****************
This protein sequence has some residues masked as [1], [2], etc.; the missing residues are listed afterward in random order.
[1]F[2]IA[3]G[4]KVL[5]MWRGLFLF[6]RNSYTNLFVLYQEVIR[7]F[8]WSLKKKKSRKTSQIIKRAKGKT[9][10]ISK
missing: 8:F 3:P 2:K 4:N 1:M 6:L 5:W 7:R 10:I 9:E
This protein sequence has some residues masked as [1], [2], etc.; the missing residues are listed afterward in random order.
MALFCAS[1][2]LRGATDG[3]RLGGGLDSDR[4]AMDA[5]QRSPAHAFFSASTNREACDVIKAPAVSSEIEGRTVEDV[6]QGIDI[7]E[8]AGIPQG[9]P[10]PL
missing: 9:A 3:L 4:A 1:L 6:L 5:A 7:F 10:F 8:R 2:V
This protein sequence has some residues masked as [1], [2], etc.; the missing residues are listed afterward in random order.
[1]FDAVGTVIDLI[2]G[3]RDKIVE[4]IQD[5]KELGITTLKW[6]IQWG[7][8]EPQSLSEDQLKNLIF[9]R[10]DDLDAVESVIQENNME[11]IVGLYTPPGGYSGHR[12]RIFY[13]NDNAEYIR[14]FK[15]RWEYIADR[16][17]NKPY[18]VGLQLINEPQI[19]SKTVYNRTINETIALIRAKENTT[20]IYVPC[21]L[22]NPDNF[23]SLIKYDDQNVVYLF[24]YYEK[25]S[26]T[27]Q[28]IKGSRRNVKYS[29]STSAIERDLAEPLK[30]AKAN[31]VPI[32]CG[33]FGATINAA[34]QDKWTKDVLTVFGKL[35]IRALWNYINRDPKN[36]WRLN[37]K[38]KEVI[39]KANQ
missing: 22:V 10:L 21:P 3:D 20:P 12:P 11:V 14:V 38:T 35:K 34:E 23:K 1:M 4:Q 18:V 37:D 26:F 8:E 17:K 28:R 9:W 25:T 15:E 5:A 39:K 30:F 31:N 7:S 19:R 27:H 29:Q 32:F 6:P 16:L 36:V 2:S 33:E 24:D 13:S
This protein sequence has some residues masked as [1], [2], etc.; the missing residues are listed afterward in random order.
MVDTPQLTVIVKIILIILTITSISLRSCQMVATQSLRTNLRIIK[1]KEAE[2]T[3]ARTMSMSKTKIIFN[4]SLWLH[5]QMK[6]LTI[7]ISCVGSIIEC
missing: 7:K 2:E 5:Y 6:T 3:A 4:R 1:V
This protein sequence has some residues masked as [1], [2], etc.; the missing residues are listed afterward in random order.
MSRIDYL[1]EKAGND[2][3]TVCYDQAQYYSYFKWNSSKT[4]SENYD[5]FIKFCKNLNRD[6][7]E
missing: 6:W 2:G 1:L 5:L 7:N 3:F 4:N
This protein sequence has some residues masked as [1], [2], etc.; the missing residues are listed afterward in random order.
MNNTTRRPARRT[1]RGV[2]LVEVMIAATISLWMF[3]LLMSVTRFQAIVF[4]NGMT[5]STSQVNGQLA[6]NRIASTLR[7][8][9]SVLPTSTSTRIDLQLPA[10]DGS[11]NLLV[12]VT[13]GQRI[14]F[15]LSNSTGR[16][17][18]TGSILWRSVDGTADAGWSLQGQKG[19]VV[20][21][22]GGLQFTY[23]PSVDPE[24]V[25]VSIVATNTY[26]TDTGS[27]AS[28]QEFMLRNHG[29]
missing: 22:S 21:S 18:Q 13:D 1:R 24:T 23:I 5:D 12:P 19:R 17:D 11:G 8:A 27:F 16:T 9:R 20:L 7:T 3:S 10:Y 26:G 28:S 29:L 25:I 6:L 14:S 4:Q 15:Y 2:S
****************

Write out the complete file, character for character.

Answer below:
This protein sequence has some residues masked as [1], [2], etc.; the missing residues are listed afterward in random order.
[1]F[2]IA[3]G[4]KVL[5]MWRGLFLF[6]RNSYTNLFVLYQEVIR[7]F[8]WSLKKKKSRKTSQIIKRAKGKT[9][10]ISK
missing: 8:F 3:P 2:K 4:N 1:M 6:L 5:W 7:R 10:I 9:E
This protein sequence has some residues masked as [1], [2], etc.; the missing residues are listed afterward in random order.
MALFCAS[1][2]LRGATDG[3]RLGGGLDSDR[4]AMDA[5]QRSPAHAFFSASTNREACDVIKAPAVSSEIEGRTVEDV[6]QGIDI[7]E[8]AGIPQG[9]P[10]PL
missing: 9:A 3:L 4:A 1:L 6:L 5:A 7:F 10:F 8:R 2:V
This protein sequence has some residues masked as [1], [2], etc.; the missing residues are listed afterward in random order.
[1]FDAVGTVIDLI[2]G[3]RDKIVE[4]IQD[5]KELGITTLKW[6]IQWG[7][8]EPQSLSEDQLKNLIF[9]R[10]DDLDAVESVIQENNME[11]IVGLYTPPGGYSGHR[12]RIFY[13]NDNAEYIR[14]FK[15]RWEYIADR[16][17]NKPY[18]VGLQLINEPQI[19]SKTVYNRTINETIALIRAKENTT[20]IYVPC[21]L[22]NPDNF[23]SLIKYDDQNVVYLF[24]YYEK[25]S[26]T[27]Q[28]IKGSRRNVKYS[29]STSAIERDLAEPLK[30]AKAN[31]VPI[32]CG[33]FGATINAA[34]QDKWTKDVLTVFGKL[35]IRALWNYINRDPKN[36]WRLN[37]K[38]KEVI[39]KANQ
missing: 22:V 10:L 21:P 3:D 20:P 12:P 11:V 14:V 38:T 35:K 34:E 23:K 1:M 4:Q 18:V 37:D 26:F 8:E 17:K 28:R 9:W 25:T 15:E 5:A 39:K 30:F 31:N 7:S 19:R 27:H 29:Q 32:F 6:P 16:L 36:V 2:S 33:E 24:D 13:S
This protein sequence has some residues masked as [1], [2], etc.; the missing residues are listed afterward in random order.
MVDTPQLTVIVKIILIILTITSISLRSCQMVATQSLRTNLRIIK[1]KEAE[2]T[3]ARTMSMSKTKIIFN[4]SLWLH[5]QMK[6]LTI[7]ISCVGSIIEC
missing: 7:K 2:E 5:Y 6:T 3:A 4:R 1:V
This protein sequence has some residues masked as [1], [2], etc.; the missing residues are listed afterward in random order.
MSRIDYL[1]EKAGND[2][3]TVCYDQAQYYSYFKWNSSKT[4]SENYD[5]FIKFCKNLNRD[6][7]E
missing: 6:W 2:G 1:L 5:L 7:N 3:F 4:N
This protein sequence has some residues masked as [1], [2], etc.; the missing residues are listed afterward in random order.
MNNTTRRPARRT[1]RGV[2]LVEVMIAATISLWMF[3]LLMSVTRFQAIVF[4]NGMT[5]STSQVNGQLA[6]NRIASTLR[7][8][9]SVLPTSTSTRIDLQLPA[10]DGS[11]NLLV[12]VT[13]GQRI[14]F[15]LSNSTGR[16][17][18]TGSILWRSVDGTADAGWSLQGQKG[19]VV[20][21][22]GGLQFTY[23]PSVDPE[24]V[25]VSIVATNTY[26]TDTGS[27]AS[28]QEFMLRNHG[29]
missing: 22:S 21:S 18:Q 13:D 1:R 24:T 23:I 5:D 12:P 19:R 17:D 11:G 8:A 27:F 16:T 9:R 20:L 7:T 3:S 10:Y 26:G 28:S 29:L 25:I 6:L 14:S 4:Q 15:Y 2:S